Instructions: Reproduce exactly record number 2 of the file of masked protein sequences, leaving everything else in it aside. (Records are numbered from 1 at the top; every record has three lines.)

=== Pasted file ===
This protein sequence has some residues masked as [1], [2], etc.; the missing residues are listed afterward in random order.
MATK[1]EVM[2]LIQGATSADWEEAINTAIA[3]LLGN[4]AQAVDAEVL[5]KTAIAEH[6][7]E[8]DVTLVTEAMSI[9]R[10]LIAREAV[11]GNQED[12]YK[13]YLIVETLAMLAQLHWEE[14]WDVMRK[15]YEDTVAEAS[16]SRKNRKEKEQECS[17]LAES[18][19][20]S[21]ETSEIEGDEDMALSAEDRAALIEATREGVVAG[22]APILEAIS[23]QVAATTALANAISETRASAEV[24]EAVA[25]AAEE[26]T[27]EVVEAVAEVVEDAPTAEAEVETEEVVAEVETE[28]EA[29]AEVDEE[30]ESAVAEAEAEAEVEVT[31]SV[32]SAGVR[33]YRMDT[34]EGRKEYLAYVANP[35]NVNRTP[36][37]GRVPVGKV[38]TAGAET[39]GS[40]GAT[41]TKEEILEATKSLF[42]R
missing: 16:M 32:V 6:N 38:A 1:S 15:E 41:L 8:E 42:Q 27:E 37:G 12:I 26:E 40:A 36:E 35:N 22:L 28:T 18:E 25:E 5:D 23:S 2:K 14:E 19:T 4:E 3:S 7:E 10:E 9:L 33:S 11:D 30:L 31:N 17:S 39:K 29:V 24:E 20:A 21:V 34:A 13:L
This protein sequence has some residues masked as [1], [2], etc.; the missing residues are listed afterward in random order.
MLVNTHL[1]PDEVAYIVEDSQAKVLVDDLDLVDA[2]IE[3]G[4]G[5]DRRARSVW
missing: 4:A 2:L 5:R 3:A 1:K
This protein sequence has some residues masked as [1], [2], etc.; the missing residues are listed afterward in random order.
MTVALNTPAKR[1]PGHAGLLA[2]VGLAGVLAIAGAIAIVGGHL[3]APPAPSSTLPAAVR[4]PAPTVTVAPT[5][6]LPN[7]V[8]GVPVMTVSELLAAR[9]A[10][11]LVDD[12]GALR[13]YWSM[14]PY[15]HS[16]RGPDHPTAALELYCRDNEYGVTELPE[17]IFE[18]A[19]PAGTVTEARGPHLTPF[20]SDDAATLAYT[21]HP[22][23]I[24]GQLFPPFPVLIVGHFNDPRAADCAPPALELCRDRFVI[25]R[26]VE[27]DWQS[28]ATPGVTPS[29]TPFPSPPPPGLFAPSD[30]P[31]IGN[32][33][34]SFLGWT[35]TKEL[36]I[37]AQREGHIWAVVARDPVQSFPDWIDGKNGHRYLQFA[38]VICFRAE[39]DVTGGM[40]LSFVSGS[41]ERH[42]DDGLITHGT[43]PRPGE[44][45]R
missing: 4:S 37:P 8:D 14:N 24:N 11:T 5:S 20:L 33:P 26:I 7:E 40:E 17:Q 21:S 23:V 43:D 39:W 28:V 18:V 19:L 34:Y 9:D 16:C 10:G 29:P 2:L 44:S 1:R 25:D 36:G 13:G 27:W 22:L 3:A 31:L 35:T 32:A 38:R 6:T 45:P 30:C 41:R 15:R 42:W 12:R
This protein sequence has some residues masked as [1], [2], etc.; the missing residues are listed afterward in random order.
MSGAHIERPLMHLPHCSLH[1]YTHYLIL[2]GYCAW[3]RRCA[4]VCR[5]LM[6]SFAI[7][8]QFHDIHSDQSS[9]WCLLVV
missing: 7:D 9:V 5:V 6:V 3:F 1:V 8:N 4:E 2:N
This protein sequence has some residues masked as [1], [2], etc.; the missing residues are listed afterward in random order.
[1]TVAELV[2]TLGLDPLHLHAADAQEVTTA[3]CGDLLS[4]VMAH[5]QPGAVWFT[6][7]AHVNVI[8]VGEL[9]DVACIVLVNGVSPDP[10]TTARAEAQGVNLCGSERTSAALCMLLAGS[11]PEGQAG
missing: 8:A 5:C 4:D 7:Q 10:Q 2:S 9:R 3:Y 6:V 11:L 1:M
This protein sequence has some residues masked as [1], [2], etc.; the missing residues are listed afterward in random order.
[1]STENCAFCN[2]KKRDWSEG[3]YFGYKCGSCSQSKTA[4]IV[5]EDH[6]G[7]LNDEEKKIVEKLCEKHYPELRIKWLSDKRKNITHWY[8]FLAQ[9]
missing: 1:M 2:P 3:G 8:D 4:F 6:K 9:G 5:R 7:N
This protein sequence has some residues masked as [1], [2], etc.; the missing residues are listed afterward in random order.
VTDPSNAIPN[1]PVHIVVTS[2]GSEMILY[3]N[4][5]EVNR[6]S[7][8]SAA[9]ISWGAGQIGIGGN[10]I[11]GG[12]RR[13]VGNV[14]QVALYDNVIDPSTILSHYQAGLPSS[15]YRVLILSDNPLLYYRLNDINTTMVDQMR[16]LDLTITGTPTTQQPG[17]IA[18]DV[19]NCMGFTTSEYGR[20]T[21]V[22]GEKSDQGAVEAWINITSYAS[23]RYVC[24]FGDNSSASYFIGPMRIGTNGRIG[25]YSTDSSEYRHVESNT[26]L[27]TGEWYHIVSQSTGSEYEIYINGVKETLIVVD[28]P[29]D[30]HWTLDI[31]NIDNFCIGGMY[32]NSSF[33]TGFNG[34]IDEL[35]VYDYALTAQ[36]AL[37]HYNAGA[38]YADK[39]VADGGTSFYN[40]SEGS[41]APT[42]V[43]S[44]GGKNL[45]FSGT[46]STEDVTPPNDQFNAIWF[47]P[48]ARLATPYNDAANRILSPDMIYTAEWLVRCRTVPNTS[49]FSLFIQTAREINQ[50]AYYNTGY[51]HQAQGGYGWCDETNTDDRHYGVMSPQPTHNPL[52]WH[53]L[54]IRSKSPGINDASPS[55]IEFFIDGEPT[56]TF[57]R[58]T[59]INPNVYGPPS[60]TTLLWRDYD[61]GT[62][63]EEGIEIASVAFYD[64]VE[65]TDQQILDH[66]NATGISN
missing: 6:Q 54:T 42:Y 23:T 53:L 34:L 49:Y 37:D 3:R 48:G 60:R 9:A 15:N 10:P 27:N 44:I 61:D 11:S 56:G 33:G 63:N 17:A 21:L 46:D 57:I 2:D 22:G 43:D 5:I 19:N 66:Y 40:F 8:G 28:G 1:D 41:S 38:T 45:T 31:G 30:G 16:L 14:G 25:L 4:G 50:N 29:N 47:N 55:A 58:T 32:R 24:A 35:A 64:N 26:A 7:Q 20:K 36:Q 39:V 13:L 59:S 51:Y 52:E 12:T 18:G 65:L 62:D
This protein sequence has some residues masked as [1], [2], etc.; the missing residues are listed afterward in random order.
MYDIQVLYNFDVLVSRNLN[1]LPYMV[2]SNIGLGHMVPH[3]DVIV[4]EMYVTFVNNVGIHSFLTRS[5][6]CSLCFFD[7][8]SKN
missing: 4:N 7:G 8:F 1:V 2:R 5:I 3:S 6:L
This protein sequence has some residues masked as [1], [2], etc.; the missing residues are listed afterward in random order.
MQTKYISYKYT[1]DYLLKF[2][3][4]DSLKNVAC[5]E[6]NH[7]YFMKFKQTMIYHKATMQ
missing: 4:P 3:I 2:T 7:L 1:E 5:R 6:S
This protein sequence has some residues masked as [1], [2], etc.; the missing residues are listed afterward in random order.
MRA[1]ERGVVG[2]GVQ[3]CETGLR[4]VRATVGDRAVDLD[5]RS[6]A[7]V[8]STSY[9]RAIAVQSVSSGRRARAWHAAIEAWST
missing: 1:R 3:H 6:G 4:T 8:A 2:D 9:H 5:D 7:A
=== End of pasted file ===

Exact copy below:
This protein sequence has some residues masked as [1], [2], etc.; the missing residues are listed afterward in random order.
MLVNTHL[1]PDEVAYIVEDSQAKVLVDDLDLVDA[2]IE[3]G[4]G[5]DRRARSVW
missing: 4:A 2:L 5:R 3:A 1:K